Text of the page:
So what is the ASICS EVORIDE? ASICS state the EVORIDE is designed for neutral runners and offers a dramatic toe spring that gives a rolling feeling for effortless forward motion. With a moderate sole, compared to the previous two shoes in the family, EVORIDE offers more choice for runners with differing running styles and needs who want to take advantage of the GUIDESOLE technology.

Some key features of the EVORIDE include

•             GUIDE SOLE TECHNOLOGY: curved midsole construction helps minimise movement in the area where most energy is expended.

•             FLYTE FOAM PROPEL TECHNOLOGY: Lightweight midsole foam is soft and responsive for a more cushioned underfoot feel.

•             ENGINEERED MESH UPPER: Multi-directional stretch mesh adjusts to the shape of the foot for an excellent fit.

•             ROLLING MOTION LAST: More toe spring encourages a rolling motion from foot strike to toe-off.

•             FULL GROUND CONTACT: The sole provides a smoother transition from heel strike to toe-off.

•             LIGHT AHAR SPONGE RUBBER: Outsole rubber reduces wear and improves cushioning.

•             SUPER AHAR HEEL-PLUG: ASICS higher-abrasion rubber is used in heavy wear areas to extend the life of the shoe.

So how does it compare?

So EVORIDE is part of the same family as the Glideride. When I was reviewing the Glideride I did find there was noticeable difference on how high up I felt from the ground. My conclusion of the Glideride was that they were nice and very comfortable running shoes and a good fit which allows your feet to breath. However can they last for high mileage runners? I don’t know time will tell. The colour is perfect for me and funky, the design is good and I don’t get put off about this being bulky because the Glideride is very light. Can it make you run faster? Not sure but it does feel like you are bouncing along and running faster. I recommend this shoe as one of your running kit products for longer run/races such as marathons. I certainly would use these for my long runs but not sure about shorter races yet as I prefer the more traditional shoe being closer to the ground. However I can see these types of shoes being the next generation of running shoes as it does seem like this type of shoe and technology will become a game changer.  So for me I wasn’t sure if this was the type of shoe I would like so it needed to impress me. So with a weight of 8.8 oz a heel height of 22mm and forefoot height 17mm they felt different on.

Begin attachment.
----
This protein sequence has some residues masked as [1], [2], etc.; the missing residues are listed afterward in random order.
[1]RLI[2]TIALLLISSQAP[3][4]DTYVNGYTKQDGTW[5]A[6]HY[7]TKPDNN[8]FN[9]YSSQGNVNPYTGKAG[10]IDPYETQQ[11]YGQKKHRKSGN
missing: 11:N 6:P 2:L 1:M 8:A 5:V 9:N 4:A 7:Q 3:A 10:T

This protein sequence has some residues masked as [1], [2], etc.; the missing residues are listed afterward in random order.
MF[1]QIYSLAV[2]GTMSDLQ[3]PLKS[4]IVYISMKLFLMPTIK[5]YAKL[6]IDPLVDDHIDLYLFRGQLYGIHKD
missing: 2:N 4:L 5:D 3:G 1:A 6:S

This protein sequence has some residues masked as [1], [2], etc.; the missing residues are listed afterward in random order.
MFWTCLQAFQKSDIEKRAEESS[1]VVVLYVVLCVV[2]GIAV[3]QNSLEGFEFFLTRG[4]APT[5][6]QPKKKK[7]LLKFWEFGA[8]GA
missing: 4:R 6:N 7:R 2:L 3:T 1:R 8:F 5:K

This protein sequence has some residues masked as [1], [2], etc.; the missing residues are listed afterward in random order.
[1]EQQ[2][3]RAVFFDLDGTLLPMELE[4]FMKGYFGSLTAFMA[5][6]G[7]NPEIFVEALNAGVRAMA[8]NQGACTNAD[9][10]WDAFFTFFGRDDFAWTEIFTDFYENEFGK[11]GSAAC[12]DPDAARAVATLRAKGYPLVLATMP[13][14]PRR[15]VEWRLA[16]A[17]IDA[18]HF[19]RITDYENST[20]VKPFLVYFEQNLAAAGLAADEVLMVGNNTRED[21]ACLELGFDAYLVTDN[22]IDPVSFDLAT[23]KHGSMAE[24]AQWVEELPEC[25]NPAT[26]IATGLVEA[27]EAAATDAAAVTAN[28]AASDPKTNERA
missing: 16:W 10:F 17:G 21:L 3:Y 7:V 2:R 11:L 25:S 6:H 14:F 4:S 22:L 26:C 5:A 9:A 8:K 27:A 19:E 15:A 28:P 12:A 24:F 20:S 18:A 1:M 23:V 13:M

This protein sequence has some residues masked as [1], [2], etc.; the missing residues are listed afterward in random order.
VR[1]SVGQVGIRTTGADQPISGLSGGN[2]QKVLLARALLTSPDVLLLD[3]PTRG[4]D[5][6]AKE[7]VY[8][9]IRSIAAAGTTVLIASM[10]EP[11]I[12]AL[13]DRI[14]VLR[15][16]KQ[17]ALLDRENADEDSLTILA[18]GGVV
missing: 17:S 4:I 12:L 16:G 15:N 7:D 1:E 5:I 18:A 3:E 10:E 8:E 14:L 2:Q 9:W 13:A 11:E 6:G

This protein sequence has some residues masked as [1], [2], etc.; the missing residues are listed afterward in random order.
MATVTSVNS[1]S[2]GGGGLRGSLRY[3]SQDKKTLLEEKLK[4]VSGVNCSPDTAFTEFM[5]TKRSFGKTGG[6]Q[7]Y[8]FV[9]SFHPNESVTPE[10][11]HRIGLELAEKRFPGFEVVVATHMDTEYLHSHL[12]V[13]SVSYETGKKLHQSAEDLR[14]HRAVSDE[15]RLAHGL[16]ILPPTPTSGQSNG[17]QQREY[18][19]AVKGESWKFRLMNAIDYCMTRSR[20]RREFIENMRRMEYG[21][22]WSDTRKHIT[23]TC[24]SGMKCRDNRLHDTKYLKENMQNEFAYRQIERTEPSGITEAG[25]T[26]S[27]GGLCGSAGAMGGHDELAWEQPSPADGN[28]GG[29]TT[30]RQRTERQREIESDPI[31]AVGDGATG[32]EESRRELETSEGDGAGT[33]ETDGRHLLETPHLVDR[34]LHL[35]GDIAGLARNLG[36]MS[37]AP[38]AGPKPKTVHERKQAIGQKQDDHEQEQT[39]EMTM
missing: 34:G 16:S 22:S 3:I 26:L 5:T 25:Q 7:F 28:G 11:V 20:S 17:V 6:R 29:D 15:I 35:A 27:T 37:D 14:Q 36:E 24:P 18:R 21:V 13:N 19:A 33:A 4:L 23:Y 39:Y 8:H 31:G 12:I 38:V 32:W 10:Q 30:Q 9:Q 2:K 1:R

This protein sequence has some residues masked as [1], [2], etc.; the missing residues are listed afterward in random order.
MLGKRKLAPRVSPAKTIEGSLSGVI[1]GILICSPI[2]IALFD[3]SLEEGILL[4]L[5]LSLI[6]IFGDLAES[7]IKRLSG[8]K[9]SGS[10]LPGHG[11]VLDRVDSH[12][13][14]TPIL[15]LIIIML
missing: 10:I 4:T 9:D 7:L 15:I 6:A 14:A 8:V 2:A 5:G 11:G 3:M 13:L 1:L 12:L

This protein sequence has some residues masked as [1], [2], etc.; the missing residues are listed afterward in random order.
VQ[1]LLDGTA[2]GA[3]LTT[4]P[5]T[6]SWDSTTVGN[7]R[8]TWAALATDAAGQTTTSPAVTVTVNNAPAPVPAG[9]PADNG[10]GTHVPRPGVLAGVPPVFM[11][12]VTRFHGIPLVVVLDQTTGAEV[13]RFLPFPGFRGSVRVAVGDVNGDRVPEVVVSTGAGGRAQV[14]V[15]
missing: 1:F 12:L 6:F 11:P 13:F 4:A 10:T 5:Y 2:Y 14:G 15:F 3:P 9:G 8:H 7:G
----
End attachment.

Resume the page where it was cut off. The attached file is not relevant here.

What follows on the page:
So I put the EVORIDE through its paces. When unpacking them I liked the colour they stood out as the white was very flash and the gold trim made it look impressive, it made me think of ancient Greece times and the gods, so this ticked a box straight away.  They felt lighter then the Glideride.

I did some runs to try them out and wondered if the bounce would be the same as the Glideride. I found that the shoe felt much closer to the ground which I prefer and when I was running there was still a bounce feeling but wasn’t sure if it was as good as the Gliderides. However what I did find was my legs were still fresh after an easy run and not as tired after a speed session. This makes this a great sign as recovery and energy saving is so important. I found that reps were the same as other models I wear but it showed me that these are fit for their purpose.  The FLYTEFOAM sole seems to provide great cushioning and a strong response when you make contact with the ground to provide that bounce feeling.

The material allows your feet to breath as it is light weight and very similar to other ASICS models. It did feel different to the Glideride and I have to admit I preferred that. This shoe is super comfy and the most comfortable ASICS shoe I have worn. However would it last long? I am not sure as normally when comfy shoes are like this they don’t last long, but time will tell but it does appear it’s made well.

Do I think this shoe is quick? I do purely because it feels light on and because of the bounce effect when running with them. I do think if it is saving energy so you will be able to go quicker/ sustain pace better in a race.

Conclusion: I am impressed with the EVOGLIDE; ASICS wanted to make a shoe that brought energy efficiency, cushioning and durability by making these the lightest and cheapest member of their new shoe range and I think this is spot on. Would I use this shoe and recommend it? I would and will be using this in my training and in my speed sessions in the future. They feel light on and feel like I am bouncing along which provides energy saving which in theory would make me go faster so interested to see how I get on with these in the future.

A study on different exercise bouts result in different physiological and performance responses